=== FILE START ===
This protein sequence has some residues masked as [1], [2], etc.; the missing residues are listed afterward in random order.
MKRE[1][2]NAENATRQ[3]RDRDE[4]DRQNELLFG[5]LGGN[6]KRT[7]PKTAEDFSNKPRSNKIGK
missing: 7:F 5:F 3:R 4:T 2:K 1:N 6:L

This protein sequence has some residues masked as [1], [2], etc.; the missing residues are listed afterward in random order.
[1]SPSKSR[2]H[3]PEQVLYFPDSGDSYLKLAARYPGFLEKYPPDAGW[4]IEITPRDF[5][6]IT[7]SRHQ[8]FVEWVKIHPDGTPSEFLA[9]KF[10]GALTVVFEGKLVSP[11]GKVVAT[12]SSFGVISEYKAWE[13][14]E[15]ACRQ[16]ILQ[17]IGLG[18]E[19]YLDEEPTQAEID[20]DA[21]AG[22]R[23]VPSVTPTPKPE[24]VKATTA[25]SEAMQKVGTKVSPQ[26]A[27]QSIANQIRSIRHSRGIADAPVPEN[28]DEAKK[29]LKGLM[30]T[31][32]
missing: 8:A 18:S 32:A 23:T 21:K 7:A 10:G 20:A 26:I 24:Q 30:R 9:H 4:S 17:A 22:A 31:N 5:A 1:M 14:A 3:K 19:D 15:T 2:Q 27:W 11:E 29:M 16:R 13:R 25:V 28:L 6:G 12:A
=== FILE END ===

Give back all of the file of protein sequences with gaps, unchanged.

This protein sequence has some residues masked as [1], [2], etc.; the missing residues are listed afterward in random order.
MKRE[1][2]NAENATRQ[3]RDRDE[4]DRQNELLFG[5]LGGN[6]KRT[7]PKTAEDFSNKPRSNKIGK
missing: 7:F 5:F 3:R 4:T 2:K 1:N 6:L

This protein sequence has some residues masked as [1], [2], etc.; the missing residues are listed afterward in random order.
[1]SPSKSR[2]H[3]PEQVLYFPDSGDSYLKLAARYPGFLEKYPPDAGW[4]IEITPRDF[5][6]IT[7]SRHQ[8]FVEWVKIHPDGTPSEFLA[9]KF[10]GALTVVFEGKLVSP[11]GKVVAT[12]SSFGVISEYKAWE[13][14]E[15]ACRQ[16]ILQ[17]IGLG[18]E[19]YLDEEPTQAEID[20]DA[21]AG[22]R[23]VPSVTPTPKPE[24]VKATTA[25]SEAMQKVGTKVSPQ[26]A[27]QSIANQIRSIRHSRGIADAPVPEN[28]DEAKK[29]LKGLM[30]T[31][32]
missing: 8:A 18:S 32:A 23:T 21:K 7:A 10:G 20:A 26:I 24:Q 30:R 9:H 4:S 17:A 22:A 31:N 5:A 1:M 14:A 3:K 19:D 15:T 2:Q 27:W 11:E 29:M 16:R 13:R 25:V 28:L 6:G 12:A